To better define the Bmp-responsive element of the tbx6 promoter, we generated a series of deletion constructs of the dr800 region. We initially found that the 3′-half of the dr800 region retains the ability to respond to Bmp activation, whereas the 5′-half did not (Fig. 7B). Further analysis of this 3′-half of the dr800 region revealed that a 65 bp domain is capable of conferring Bmp responsiveness, and that further reduction of this 65 bp region into smaller domains eliminated the Bmp response (Fig. 7C). These data demonstrate that the core Bmp response element must be located within the 65 bp distal region of the tbx6 promoter and suggest that multiple sites within this region are necessary to obtain the Bmp response. Collectively, our data show that the tbx6 promoter has two distinct regulatory regions that confer the ability to respond to Wnt and Bmp signals. Moreover, we find that both regulatory elements must function cooperatively to confer full promoter activity in the developing posterior mesoderm.


We show here that tbx6 is regulated by combinatorial signaling from the Wnt and Bmp pathways. This fits well with a recent study demonstrating that the combination of Wnt and Bmp induces tail formation in zebrafish (Agathon et al., 2003), and suggests that tbx6 is one of a series of posterior mesodermal genes regulated by these two pathways. Indeed, eve1, which has a similar expression pattern to tbx6 (Joly et al., 1993), was also found to be jointly regulated by these two pathways (Agathon et al., 2003), although the mechanism of its regulation is at present unknown. Although the role of eve1 in posterior mesoderm formation is unclear, a recent study indicates that tbx6 functions as part of a network of T-box transcription factors to regulate domains within the posterior mesoderm (Goering et al., 2003).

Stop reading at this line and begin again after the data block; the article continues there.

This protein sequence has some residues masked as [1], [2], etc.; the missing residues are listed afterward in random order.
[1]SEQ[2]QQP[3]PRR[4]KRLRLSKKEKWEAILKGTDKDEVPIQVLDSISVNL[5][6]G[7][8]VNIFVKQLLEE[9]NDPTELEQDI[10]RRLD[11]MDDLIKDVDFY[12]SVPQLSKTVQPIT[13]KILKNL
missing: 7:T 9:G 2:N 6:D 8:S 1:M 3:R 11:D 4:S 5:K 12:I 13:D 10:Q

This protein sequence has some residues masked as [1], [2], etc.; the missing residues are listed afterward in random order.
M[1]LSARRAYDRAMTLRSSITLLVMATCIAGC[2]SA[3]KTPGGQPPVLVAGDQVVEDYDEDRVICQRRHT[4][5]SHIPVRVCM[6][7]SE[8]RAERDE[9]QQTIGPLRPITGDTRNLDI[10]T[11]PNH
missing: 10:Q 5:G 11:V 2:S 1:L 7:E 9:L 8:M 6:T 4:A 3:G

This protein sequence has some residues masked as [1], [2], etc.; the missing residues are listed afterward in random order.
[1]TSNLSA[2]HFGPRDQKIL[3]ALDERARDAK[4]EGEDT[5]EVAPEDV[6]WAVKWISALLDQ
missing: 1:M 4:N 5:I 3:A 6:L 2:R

Although the normal expression of tbx6 is dependent on Wnt and Bmp signaling, we find that inhibition of either one of these signaling pathways does not lead to a complete loss of tbx6 expression in the ventrolateral mesoderm. Interestingly, wnt8 morphants show a graded reduction of tbx6 expression with the strongest effect in the lateral domains of the ventrolateral mesoderm. In embryos injected with wnt8MOs, bmp expression becomes ventrally restricted even at the shield stage (see Fig. S3A-D at, and tbx6 expression is restricted to this region. In contrast, loss of Bmp function causes a strong uniform reduction in tbx6 expression, but does not significantly alter the expression of wnt8 (see Fig. S3E-H at These findings show that the Wnt and Bmp signaling pathways have distinct impacts on the overall expression of tbx6 in the posterior mesoderm.

Although the contribution of Bmp and Wnt8 signals has a qualitative and quantitative difference in their ability to activate tbx6 expression, their cooperation is essential to give the normal expression pattern during posterior mesoderm formation. This raises the question, why is combinatorial signaling used to regulate tbx6 and other mesodermal genes? The expression patterns of the bmp genes and wnt8 are very dynamic during early embryogenesis, yet tbx6 expression is maintained in the ventrolateral mesoderm throughout somitogenesis. Combinatorial signaling not only restricts the domain in which tbx6 is expressed to regions where both signals are present, but it permits tbx6 to be expressed in regions where Bmp signaling is very low (the lateral regions) and where Wnt8 signaling is very low (the ventral regions from 90% epiboly onwards). Thus as the levels of the signals vary, tbx6 expression is maintained.

Interestingly, a family of three Drosophila genes, Dorsocross1-3, encode T-box genes most closely related to tbx6 (Reim et al., 2003). Although the expression patterns of these genes is complex, the expression of all three genes in the dorsal ectoderm and mesoderm requires both Wnt and Bmp signals (Reim et al., 2003). Whether this represents conservation of regulation or convergent evolution awaits further analysis, but it is an intriguing parallel.